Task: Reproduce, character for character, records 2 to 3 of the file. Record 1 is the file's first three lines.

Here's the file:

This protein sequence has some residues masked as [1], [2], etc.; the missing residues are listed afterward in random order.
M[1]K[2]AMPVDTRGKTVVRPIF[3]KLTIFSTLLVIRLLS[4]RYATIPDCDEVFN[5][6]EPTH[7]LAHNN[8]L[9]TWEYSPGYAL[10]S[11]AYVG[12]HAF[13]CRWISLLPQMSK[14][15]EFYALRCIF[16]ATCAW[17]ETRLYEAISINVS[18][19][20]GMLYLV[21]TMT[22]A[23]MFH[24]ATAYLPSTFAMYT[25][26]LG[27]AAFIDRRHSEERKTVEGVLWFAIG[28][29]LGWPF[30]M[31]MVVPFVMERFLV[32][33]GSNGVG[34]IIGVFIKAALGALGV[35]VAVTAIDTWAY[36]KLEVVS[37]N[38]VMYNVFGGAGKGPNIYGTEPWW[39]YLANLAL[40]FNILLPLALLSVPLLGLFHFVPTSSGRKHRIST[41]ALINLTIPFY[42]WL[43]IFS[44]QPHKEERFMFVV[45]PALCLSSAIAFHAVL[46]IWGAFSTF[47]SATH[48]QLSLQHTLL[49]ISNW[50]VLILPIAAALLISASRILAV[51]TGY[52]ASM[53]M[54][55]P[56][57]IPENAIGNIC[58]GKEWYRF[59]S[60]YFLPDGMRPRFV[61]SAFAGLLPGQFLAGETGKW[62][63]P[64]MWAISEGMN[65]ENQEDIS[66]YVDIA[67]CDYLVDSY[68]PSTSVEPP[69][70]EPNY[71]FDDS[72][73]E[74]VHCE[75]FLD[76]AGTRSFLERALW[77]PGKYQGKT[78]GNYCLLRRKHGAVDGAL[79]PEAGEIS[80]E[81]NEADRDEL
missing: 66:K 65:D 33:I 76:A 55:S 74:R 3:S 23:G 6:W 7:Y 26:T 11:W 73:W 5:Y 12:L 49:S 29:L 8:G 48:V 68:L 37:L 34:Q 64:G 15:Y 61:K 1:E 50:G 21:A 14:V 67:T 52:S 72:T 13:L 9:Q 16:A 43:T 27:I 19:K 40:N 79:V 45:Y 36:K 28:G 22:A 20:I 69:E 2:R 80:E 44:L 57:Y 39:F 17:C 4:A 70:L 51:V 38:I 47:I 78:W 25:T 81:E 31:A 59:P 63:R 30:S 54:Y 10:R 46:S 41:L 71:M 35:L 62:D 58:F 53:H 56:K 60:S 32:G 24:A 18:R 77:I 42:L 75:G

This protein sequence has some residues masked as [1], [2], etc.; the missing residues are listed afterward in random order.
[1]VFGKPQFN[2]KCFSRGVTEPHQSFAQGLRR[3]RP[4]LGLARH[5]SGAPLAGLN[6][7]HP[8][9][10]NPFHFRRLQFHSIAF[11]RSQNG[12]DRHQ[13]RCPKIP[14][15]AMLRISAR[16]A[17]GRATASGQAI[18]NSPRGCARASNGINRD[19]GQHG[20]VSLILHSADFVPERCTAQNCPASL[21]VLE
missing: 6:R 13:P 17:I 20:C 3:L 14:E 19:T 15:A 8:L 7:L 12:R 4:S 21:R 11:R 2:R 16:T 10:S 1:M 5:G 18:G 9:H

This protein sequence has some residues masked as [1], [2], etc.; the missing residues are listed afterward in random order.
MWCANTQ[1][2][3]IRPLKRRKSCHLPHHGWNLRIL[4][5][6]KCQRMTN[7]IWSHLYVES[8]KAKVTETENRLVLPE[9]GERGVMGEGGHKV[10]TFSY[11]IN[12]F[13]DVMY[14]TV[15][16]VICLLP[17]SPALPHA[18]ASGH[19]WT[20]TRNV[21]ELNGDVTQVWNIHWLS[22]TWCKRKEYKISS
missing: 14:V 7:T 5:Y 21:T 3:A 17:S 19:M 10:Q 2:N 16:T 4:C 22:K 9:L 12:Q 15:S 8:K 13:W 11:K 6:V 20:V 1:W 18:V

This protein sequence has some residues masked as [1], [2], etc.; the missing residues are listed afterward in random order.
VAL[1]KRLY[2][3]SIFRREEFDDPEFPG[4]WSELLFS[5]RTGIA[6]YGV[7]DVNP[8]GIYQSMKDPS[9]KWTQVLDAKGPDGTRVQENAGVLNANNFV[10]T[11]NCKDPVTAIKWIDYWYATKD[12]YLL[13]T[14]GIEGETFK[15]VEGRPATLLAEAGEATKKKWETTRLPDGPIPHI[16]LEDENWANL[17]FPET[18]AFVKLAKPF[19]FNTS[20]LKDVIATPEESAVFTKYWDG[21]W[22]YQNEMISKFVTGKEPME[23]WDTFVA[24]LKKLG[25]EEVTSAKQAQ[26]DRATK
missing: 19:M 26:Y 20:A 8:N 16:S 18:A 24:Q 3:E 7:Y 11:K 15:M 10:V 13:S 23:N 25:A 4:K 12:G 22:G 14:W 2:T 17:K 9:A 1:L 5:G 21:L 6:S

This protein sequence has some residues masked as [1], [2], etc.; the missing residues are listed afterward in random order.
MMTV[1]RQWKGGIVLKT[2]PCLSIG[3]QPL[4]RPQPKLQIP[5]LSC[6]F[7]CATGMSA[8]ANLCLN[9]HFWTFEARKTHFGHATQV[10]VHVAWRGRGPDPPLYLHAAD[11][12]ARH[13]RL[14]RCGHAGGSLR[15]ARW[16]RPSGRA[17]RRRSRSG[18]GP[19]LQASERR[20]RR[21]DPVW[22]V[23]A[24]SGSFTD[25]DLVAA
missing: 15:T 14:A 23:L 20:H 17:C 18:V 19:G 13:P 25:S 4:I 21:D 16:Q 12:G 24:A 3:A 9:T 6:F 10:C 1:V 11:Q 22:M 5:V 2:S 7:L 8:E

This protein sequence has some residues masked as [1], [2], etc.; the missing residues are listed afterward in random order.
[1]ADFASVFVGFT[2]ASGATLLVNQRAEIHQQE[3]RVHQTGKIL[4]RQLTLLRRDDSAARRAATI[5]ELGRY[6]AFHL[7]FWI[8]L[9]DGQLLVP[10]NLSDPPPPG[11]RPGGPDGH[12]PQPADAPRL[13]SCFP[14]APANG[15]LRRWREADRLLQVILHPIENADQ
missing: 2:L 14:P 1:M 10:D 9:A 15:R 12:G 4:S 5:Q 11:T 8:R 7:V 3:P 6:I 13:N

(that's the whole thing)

This protein sequence has some residues masked as [1], [2], etc.; the missing residues are listed afterward in random order.
[1]VFGKPQFN[2]KCFSRGVTEPHQSFAQGLRR[3]RP[4]LGLARH[5]SGAPLAGLN[6][7]HP[8][9][10]NPFHFRRLQFHSIAF[11]RSQNG[12]DRHQ[13]RCPKIP[14][15]AMLRISAR[16]A[17]GRATASGQAI[18]NSPRGCARASNGINRD[19]GQHG[20]VSLILHSADFVPERCTAQNCPASL[21]VLE
missing: 6:R 13:P 17:I 20:C 3:L 14:E 19:T 15:A 8:L 7:L 12:R 4:S 21:R 11:R 2:R 16:T 10:S 1:M 5:G 18:G 9:H

This protein sequence has some residues masked as [1], [2], etc.; the missing residues are listed afterward in random order.
MWCANTQ[1][2][3]IRPLKRRKSCHLPHHGWNLRIL[4][5][6]KCQRMTN[7]IWSHLYVES[8]KAKVTETENRLVLPE[9]GERGVMGEGGHKV[10]TFSY[11]IN[12]F[13]DVMY[14]TV[15][16]VICLLP[17]SPALPHA[18]ASGH[19]WT[20]TRNV[21]ELNGDVTQVWNIHWLS[22]TWCKRKEYKISS
missing: 14:V 7:T 5:Y 21:T 3:A 17:S 19:M 10:Q 2:N 16:T 4:C 22:K 9:L 12:Q 15:S 8:K 13:W 11:K 6:V 20:V 1:W 18:V